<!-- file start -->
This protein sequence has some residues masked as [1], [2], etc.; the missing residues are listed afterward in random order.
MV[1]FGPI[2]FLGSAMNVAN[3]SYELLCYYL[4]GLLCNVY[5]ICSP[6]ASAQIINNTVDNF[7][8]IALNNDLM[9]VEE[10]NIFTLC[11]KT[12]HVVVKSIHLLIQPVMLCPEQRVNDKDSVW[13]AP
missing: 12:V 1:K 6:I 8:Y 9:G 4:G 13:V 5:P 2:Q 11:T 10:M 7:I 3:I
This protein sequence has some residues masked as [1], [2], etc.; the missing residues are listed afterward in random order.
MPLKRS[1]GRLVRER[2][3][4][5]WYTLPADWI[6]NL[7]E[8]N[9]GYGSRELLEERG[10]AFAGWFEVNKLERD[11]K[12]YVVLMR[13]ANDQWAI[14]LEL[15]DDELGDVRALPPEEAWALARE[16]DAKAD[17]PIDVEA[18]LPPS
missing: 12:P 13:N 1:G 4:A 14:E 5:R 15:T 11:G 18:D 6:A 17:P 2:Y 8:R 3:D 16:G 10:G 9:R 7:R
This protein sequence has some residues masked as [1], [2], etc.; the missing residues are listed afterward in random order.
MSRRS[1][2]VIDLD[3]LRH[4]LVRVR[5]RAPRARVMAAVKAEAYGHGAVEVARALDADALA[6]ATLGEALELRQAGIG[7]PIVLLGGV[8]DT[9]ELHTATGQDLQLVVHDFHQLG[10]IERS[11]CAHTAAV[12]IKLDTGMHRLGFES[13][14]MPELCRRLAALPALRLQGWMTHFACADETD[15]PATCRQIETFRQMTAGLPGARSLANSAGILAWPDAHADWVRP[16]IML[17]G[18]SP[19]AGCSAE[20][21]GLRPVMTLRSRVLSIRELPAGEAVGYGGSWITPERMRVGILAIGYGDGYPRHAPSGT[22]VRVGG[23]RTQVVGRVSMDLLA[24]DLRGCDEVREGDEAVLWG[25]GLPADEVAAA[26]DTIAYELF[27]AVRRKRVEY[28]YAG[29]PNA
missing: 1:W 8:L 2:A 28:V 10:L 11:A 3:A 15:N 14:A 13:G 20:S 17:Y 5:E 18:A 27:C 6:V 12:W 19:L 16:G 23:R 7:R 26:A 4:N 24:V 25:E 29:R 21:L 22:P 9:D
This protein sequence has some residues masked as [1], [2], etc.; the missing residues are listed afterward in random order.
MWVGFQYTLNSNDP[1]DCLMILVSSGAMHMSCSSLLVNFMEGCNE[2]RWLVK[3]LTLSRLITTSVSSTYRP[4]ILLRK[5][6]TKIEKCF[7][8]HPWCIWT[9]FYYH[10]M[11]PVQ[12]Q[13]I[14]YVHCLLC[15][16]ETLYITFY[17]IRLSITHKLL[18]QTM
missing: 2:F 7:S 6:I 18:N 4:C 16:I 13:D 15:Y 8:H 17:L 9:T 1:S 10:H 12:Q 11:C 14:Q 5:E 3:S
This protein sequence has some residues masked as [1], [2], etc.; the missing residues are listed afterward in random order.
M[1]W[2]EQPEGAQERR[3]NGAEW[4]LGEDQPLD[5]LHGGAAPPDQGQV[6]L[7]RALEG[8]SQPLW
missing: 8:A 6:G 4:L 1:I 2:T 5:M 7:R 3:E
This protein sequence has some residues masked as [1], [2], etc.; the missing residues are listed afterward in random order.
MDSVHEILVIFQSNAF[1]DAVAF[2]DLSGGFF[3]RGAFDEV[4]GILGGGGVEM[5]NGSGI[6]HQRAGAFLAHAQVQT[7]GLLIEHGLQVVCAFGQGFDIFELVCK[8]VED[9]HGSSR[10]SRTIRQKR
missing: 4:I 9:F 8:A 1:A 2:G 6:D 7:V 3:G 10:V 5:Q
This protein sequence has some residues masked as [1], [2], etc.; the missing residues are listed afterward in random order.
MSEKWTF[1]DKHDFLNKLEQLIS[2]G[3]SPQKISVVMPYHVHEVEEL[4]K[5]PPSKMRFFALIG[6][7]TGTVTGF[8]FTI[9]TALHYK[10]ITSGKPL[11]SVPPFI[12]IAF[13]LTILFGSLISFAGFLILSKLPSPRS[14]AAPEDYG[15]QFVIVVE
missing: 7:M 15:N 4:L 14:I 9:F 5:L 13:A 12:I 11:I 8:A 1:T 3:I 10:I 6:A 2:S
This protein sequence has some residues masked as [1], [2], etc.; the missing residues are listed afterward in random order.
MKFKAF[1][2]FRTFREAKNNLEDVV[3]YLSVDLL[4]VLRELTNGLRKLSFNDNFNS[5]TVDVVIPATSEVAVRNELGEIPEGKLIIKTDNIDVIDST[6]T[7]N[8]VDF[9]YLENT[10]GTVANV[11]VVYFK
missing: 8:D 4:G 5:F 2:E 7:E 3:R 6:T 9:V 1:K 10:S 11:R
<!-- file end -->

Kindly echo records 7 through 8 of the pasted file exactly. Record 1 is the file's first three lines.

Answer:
This protein sequence has some residues masked as [1], [2], etc.; the missing residues are listed afterward in random order.
MSEKWTF[1]DKHDFLNKLEQLIS[2]G[3]SPQKISVVMPYHVHEVEEL[4]K[5]PPSKMRFFALIG[6][7]TGTVTGF[8]FTI[9]TALHYK[10]ITSGKPL[11]SVPPFI[12]IAF[13]LTILFGSLISFAGFLILSKLPSPRS[14]AAPEDYG[15]QFVIVVE
missing: 7:M 15:N 4:L 14:I 9:F 5:L 13:A 12:I 11:I 8:A 1:T 3:I 10:I 6:A 2:S
This protein sequence has some residues masked as [1], [2], etc.; the missing residues are listed afterward in random order.
MKFKAF[1][2]FRTFREAKNNLEDVV[3]YLSVDLL[4]VLRELTNGLRKLSFNDNFNS[5]TVDVVIPATSEVAVRNELGEIPEGKLIIKTDNIDVIDST[6]T[7]N[8]VDF[9]YLENT[10]GTVANV[11]VVYFK
missing: 8:D 4:G 5:F 2:E 7:E 3:R 6:T 9:V 1:K 10:S 11:R